Flushed with defeat in the 2010 municipal election, Jane McKenna recently put her name up for nomination as the Progressive Conservative Party’s candidate in the upcoming provincial election. And at Tuesday’s nomination meeting, Ms. McKenna—the only candidate—was acclaimed as the PC candidate for the Burlington riding.
Burlington members of the Liberals and the NDP must be heartened by the PC’s choice, for after several decades of trying unsuccessfully to take the riding from the Tories, those parties now have a real shot to do just that.
How Ms. McKenna ever got the nomination is a mystery to me. It certainly wasn’t her political skill for she placed a poor fifth in the 2010 municipal election when she ran against eventual winner, Rick Craven, and three others. It’s not that I believe a loss to a popular incumbent should disqualify anyone from seeking political office elsewhere. But surely the PCs could have done better than a candidate that could only garner 565 votes for a fifth place finish in the Ward 1 race. The winner of Ward 1, Rick Craven, got 4,575 votes and the other three candidates, Mary Dilly, Scott Dobson and Saulis Zemaitis, received 1,673, 830, 641 votes respectively.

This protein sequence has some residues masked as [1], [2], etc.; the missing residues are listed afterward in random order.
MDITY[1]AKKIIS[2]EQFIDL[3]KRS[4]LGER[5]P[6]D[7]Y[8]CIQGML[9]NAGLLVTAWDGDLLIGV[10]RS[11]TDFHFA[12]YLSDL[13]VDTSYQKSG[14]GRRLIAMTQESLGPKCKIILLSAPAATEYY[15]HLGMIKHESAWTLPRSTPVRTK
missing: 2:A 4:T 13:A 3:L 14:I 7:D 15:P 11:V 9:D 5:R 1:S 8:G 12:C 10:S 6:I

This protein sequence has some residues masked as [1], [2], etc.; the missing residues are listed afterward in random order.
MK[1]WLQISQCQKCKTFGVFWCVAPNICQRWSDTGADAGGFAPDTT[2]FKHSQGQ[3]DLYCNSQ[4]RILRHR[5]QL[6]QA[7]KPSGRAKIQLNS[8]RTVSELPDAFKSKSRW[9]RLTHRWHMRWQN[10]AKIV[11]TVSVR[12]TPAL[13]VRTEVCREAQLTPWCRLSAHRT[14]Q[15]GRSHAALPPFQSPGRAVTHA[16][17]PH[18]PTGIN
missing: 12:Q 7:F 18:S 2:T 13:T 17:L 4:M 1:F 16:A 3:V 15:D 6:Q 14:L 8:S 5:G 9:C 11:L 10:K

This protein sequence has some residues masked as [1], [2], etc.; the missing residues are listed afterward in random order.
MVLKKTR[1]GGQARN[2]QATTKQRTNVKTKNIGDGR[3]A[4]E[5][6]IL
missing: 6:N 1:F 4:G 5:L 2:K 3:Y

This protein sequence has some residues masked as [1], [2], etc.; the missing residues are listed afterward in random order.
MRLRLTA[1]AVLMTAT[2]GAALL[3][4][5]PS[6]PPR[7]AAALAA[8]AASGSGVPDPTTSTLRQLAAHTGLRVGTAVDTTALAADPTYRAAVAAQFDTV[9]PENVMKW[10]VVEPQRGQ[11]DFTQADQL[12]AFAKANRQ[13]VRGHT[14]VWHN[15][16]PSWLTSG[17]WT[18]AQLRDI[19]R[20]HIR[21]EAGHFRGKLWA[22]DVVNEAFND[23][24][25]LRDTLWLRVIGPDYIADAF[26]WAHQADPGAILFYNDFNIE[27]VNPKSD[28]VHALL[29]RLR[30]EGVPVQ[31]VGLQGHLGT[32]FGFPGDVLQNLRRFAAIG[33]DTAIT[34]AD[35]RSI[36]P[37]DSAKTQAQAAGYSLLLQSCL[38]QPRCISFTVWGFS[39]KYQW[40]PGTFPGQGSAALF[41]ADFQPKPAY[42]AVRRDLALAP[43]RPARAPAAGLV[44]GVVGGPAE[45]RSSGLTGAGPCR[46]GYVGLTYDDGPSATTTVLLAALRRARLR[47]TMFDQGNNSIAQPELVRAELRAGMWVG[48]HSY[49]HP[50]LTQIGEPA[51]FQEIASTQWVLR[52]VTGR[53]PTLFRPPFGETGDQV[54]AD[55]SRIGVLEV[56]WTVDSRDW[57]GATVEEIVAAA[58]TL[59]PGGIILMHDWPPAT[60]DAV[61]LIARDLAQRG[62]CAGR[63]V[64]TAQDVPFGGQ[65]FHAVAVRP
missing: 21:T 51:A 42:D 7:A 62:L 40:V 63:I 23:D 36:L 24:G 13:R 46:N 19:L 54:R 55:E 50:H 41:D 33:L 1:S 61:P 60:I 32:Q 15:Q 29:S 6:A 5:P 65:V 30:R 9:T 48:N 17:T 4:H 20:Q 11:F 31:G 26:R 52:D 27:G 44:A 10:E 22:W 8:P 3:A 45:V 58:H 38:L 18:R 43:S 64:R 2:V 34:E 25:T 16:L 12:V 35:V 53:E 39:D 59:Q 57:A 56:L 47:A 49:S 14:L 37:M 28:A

Ms. McKenna is described by insideHALTON.com as “a longtime Burlington resident,” so one could imagine she has many friends and family members in the city. With their votes in her pocket, she couldn’t have convinced many other residents to support her candidacy for a seat on city council. Surely our local PC Riding Association could have found someone with greater potential.
PC leader Tim Hudak reportedly said in a release, “As part of an Ontario PC government, Jane will make life more affordable for families and make government work for the people who pay the bills.”
Jane will do that? Really? Well, good luck with that.